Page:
First 3D-Printed Drug Gets FDA Nod
The FDA has approved anticonvulsant levetiracetam (Spritam) for the treatment of seizures in adults and children with epilepsy.
The FDA has approved Aprecia Pharmaceuticals’ anticonvulsant levetiracetam (Spritam) for the treatment of partial-onset, myoclonic, and primary generalized tonic-clonic seizures in adults and children with epilepsy.
Spirtam is manufactured using 3-dimensional (3D) printing technology, in which thin layers of powdered medication are spread on top of one another and bonded together by patterns of an aqueous fluid. Although 3D printing has been previously used to make medical devices, Spirtam is the first drug crafted by this technology to receive the FDA’s nod.
As a result of the 3D printing process, Spirtam has a unique porous structure that allows even high strengths of the drug to be quickly dissolved with a sip of liquid. This quality could prove highly beneficial to epileptic patients, many of whom have difficulty swallowing pills.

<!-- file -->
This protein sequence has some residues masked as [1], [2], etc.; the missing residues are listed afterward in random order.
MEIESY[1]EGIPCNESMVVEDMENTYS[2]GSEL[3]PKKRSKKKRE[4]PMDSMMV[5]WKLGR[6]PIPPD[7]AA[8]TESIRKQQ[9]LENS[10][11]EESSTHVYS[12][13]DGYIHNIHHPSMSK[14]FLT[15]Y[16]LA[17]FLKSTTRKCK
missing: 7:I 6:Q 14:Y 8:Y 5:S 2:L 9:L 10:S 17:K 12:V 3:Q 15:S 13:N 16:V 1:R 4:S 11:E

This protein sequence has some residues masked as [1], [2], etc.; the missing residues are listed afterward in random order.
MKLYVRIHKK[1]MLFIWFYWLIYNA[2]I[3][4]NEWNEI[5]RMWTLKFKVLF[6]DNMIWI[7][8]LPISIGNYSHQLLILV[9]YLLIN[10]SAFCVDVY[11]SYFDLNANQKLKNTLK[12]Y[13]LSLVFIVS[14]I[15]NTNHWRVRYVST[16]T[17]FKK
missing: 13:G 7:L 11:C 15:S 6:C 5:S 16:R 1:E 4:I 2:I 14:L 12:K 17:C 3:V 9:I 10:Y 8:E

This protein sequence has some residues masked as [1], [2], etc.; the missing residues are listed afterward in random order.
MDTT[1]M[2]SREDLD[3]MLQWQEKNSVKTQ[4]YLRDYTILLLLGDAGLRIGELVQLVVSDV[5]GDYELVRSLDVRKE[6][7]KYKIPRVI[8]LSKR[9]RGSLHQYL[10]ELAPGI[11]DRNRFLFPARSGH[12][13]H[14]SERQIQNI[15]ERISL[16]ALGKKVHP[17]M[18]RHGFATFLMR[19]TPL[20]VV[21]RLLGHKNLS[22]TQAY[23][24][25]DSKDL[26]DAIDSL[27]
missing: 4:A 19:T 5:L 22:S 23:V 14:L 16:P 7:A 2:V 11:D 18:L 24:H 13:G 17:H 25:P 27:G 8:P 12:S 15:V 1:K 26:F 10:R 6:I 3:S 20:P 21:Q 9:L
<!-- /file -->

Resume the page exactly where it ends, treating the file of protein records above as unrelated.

“By combining 3D [printing] technology with a highly-prescribed epilepsy treatment, Spritam is designed to fill a need for patients who struggle with their current medication experience,” said Aprecia CEO Don Wetherhold in a press release.
The most common adverse events associated with the use of Spritam include sleepiness, weakness, dizziness, and infection. Additional side effects observed in children treated with the drug include tiredness, aggressive behavior, nasal congestion, decreased appetite, and irritability.
Aprecia plans to launch Spritam in the first quarter of 2016, according to a manufacturer press release.